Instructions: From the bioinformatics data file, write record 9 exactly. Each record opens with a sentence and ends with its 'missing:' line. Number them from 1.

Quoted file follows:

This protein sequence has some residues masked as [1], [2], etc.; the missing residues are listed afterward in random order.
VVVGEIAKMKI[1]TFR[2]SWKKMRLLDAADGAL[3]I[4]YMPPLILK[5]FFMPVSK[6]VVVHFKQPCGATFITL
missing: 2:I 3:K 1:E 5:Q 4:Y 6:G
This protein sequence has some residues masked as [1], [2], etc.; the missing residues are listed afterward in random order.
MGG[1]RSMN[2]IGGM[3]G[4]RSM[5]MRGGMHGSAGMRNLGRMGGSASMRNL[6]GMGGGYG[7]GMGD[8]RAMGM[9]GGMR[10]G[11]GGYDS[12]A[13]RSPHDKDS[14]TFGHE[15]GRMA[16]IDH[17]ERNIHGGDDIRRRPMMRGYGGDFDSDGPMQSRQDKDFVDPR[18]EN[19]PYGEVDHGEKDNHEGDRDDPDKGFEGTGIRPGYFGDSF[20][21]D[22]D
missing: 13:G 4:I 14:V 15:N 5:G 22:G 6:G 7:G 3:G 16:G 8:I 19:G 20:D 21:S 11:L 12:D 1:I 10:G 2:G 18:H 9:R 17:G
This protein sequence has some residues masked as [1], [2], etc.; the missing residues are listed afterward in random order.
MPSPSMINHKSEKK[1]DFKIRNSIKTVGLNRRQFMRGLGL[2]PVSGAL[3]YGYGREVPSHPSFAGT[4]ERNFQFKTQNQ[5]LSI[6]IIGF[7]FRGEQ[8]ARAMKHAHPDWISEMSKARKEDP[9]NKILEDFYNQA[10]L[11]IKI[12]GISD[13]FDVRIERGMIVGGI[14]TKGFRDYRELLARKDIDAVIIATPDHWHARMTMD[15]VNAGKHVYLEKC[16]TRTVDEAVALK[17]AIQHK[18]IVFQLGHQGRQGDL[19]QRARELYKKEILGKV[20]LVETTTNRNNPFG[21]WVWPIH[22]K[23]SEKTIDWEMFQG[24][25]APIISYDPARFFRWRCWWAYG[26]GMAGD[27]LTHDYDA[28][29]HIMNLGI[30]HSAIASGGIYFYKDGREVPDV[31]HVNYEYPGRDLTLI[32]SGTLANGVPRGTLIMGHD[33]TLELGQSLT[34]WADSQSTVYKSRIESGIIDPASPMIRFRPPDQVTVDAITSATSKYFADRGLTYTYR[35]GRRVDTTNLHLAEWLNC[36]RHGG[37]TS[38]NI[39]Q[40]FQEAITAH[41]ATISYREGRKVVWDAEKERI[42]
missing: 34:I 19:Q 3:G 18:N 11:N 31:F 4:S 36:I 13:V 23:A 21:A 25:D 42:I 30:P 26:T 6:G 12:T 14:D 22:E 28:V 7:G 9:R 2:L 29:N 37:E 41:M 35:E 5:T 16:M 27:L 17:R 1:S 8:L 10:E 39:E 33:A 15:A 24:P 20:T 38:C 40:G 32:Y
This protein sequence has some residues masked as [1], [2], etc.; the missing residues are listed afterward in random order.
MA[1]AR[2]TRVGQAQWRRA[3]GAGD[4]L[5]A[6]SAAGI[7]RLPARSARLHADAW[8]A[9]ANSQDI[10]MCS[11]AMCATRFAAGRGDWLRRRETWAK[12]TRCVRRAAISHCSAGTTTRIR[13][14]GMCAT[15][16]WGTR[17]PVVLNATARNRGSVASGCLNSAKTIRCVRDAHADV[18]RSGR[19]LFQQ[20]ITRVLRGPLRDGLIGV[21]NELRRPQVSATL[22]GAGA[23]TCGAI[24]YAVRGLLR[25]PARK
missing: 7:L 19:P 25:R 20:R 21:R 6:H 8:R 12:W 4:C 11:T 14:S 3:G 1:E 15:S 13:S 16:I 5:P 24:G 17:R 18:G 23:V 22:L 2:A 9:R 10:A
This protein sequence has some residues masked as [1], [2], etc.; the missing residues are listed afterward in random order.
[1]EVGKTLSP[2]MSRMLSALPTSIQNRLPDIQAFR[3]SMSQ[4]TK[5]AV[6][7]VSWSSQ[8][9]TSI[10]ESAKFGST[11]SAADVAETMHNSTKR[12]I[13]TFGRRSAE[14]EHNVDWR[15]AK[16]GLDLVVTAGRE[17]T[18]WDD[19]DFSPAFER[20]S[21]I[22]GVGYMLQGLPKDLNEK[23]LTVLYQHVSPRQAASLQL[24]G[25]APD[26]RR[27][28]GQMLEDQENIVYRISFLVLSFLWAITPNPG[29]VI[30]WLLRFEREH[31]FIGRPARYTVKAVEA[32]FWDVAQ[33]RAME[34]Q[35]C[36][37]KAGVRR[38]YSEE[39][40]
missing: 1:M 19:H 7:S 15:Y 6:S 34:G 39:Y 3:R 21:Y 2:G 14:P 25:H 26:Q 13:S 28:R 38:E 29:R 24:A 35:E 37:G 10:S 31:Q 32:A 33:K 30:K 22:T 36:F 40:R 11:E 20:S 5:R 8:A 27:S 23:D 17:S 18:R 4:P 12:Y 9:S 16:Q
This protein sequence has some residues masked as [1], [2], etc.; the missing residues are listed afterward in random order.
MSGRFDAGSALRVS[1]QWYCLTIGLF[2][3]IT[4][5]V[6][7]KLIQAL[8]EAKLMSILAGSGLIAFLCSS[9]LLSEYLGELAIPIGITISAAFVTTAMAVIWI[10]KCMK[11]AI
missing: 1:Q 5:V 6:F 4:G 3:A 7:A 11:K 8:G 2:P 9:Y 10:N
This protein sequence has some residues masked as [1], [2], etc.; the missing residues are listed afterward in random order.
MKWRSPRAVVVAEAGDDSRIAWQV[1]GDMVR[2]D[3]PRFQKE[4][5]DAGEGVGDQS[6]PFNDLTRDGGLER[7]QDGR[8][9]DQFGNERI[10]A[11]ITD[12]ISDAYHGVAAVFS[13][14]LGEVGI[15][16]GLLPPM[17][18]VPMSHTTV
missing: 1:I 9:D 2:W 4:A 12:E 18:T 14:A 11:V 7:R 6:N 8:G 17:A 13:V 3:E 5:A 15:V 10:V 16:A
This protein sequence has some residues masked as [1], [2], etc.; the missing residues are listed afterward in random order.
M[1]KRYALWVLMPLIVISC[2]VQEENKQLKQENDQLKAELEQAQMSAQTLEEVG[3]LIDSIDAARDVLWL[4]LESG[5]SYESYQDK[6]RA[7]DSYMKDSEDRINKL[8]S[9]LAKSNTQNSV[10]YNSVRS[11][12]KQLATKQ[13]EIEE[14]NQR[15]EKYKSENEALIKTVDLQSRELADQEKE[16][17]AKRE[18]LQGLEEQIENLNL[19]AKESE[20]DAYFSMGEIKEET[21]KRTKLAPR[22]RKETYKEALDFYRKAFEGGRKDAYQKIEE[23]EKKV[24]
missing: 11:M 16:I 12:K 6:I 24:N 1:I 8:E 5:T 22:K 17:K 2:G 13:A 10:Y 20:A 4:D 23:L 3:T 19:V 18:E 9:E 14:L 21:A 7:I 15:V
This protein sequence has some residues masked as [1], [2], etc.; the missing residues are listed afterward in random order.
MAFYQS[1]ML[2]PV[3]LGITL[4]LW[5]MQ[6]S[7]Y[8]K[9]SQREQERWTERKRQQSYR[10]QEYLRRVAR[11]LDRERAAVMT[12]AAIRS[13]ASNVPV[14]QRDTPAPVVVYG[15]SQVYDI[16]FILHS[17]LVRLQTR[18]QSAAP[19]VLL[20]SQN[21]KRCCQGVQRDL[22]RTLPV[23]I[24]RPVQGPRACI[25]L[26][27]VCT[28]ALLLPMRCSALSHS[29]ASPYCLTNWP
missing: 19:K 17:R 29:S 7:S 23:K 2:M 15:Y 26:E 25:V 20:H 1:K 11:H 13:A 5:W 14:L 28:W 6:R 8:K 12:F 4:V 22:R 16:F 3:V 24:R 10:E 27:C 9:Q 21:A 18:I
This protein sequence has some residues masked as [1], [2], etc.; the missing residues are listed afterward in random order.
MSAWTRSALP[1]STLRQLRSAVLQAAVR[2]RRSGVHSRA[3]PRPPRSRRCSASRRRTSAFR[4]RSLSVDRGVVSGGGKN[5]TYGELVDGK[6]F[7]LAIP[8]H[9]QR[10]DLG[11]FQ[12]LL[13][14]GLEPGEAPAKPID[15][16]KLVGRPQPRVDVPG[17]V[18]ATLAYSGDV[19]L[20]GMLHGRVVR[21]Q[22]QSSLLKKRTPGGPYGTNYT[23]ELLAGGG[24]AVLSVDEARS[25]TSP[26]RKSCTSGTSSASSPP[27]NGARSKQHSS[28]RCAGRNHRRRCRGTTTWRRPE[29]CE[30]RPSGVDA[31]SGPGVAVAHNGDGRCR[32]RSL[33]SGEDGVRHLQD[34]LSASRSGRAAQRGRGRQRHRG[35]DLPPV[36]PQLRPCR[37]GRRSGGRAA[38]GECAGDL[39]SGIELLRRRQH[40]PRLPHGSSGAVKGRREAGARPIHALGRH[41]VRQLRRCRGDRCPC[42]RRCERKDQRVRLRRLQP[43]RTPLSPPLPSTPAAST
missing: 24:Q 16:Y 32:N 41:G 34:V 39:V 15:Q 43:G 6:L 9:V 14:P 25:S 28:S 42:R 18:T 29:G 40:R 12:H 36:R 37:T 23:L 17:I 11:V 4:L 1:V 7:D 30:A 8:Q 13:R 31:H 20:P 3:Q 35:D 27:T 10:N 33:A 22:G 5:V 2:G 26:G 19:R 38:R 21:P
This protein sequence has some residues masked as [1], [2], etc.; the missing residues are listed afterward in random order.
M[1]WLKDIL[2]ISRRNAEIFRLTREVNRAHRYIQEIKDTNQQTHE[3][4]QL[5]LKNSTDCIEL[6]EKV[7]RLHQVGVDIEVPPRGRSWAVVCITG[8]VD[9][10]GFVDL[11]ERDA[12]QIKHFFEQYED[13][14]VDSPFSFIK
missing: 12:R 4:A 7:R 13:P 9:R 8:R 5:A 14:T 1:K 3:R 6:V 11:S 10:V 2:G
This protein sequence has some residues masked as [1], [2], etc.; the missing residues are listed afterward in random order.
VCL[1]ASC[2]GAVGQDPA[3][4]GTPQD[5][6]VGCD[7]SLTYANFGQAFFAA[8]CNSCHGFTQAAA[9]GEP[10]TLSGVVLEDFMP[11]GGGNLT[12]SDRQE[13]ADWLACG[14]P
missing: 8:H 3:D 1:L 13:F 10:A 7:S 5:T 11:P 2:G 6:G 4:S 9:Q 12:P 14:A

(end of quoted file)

This protein sequence has some residues masked as [1], [2], etc.; the missing residues are listed afterward in random order.
MAFYQS[1]ML[2]PV[3]LGITL[4]LW[5]MQ[6]S[7]Y[8]K[9]SQREQERWTERKRQQSYR[10]QEYLRRVAR[11]LDRERAAVMT[12]AAIRS[13]ASNVPV[14]QRDTPAPVVVYG[15]SQVYDI[16]FILHS[17]LVRLQTR[18]QSAAP[19]VLL[20]SQN[21]KRCCQGVQRDL[22]RTLPV[23]I[24]RPVQGPRACI[25]L[26][27]VCT[28]ALLLPMRCSALSHS[29]ASPYCLTNWP
missing: 19:K 17:R 29:S 7:S 23:K 2:M 15:Y 26:E 25:V 20:H 1:K 11:H 13:A 5:W 14:L 28:W 6:R 8:K 12:F 4:V 22:R 16:F 3:V 24:R 10:E 27:C 9:Q 21:A 18:I